In addition to dramatically impacting content creation, these same newly empowered content generators also represent an enormous and rapidly growing body of content consumers. They will increasingly demand better content quality, better content delivery, and improved content search—whether via metadata, speech-to-text, or other emerging methods. They will want search results grouped into categories that can be quickly judged relevant or disregarded or, alternatively, they will want results tailored to their own identity (e.g., student, professional, home user, etc.). They will want to categorize, tag, vote for, and otherwise weigh in on and collaboratively produce content. The dynamic, information-intensive nature of streaming video should foster an alliance between search and content management that other industries were unable to achieve. Otherwise, 2007 will go down as the year that users spent an unprecedented amount of wasted time trudging through irrelevant content.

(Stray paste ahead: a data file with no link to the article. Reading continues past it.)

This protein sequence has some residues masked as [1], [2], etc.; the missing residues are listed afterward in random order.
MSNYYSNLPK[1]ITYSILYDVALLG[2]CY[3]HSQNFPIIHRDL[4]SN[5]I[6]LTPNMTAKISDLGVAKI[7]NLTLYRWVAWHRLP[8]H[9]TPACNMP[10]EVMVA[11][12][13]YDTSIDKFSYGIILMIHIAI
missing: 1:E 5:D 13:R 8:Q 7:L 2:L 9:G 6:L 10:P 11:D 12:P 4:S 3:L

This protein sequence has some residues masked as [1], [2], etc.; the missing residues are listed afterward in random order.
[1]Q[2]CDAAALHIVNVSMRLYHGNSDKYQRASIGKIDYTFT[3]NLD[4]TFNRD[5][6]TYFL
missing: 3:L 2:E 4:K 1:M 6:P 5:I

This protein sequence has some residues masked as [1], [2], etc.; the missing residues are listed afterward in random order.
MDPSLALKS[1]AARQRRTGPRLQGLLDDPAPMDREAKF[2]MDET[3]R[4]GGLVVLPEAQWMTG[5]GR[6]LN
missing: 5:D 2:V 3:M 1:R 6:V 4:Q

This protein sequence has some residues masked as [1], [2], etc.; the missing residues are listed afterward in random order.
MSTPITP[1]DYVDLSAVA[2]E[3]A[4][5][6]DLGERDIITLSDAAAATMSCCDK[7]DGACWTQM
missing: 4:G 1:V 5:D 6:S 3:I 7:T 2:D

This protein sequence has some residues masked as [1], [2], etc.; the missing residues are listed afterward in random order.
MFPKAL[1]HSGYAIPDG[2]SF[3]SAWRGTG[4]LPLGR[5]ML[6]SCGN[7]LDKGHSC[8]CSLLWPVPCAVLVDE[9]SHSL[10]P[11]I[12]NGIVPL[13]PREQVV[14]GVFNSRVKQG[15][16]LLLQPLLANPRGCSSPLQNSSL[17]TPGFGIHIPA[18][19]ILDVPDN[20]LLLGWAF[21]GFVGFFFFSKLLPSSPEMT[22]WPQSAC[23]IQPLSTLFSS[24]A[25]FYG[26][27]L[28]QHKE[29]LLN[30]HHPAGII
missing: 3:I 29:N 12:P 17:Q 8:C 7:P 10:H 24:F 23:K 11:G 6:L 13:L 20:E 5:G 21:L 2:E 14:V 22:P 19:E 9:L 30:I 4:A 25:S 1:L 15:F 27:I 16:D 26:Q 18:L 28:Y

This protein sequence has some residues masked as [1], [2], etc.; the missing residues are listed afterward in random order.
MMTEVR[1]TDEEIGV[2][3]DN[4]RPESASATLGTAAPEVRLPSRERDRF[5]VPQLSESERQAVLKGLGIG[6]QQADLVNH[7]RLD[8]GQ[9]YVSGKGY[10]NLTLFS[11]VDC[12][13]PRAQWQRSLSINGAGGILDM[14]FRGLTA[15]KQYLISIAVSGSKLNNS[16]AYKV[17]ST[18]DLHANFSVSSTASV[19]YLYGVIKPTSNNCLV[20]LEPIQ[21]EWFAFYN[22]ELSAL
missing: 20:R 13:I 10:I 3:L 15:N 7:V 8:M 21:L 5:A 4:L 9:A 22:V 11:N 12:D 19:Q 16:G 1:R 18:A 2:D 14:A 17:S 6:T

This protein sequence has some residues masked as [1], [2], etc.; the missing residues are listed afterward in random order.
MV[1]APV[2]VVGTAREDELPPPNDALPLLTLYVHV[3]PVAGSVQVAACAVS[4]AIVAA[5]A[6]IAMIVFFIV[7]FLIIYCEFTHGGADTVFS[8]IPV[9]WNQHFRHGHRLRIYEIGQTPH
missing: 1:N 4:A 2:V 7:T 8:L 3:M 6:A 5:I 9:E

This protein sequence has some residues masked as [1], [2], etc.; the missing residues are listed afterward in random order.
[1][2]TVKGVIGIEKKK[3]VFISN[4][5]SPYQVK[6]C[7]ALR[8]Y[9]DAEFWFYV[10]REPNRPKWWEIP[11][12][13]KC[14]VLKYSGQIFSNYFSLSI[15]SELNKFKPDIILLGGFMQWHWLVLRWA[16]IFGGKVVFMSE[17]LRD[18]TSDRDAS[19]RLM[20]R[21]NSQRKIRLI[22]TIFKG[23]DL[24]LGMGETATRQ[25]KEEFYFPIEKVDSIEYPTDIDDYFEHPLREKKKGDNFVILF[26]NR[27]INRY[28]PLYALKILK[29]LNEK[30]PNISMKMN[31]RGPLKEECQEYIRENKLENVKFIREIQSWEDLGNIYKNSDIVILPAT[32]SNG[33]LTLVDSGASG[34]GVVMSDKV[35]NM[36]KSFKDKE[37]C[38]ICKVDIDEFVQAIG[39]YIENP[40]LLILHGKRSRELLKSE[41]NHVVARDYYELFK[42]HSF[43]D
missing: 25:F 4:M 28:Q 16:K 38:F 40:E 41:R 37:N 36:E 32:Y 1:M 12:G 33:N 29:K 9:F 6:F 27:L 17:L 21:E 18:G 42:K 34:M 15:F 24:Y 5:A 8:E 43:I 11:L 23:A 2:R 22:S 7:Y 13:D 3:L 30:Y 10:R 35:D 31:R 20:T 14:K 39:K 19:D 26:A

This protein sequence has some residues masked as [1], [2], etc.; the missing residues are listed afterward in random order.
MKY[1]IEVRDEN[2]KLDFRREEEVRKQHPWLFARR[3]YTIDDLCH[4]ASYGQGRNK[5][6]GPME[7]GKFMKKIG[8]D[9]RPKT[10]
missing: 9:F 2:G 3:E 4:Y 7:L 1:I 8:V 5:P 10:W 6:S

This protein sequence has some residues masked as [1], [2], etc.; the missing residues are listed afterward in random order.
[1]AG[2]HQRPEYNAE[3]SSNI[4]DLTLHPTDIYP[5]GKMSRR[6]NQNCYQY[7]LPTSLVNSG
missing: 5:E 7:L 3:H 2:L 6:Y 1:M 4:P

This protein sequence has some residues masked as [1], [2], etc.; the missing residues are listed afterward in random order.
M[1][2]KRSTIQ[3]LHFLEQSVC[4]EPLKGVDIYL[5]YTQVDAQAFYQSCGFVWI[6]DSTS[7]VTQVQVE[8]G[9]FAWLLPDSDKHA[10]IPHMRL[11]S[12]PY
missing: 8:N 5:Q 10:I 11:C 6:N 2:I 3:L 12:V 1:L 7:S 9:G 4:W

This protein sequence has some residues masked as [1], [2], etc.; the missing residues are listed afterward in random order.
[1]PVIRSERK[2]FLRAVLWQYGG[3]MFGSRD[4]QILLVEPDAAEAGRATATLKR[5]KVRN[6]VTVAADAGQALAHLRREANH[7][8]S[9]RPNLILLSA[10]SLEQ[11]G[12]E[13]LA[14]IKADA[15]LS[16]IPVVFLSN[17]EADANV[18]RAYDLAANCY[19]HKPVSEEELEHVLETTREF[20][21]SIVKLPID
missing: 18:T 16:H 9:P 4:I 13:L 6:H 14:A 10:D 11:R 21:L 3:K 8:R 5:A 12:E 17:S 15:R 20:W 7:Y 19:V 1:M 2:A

And while we may have little influence on the substance of music and movies, our technology is literally shaping the future of those industries. Technology and services companies have proven—whether through download services, subscription services such as RealNetworks’ Rhapsody, or ad-sponsored websites like CNN—that online media is the unavoidable brave new world of entertainment. The liberation of content distribution will continue to pose new opportunities and risks for a variety of industries. The news in 2007 will revolve around which telecommunications, cable and wireless companies, content delivery networks, and traditional broadcasters are able to exploit these evolving opportunities and which ones miss the boat.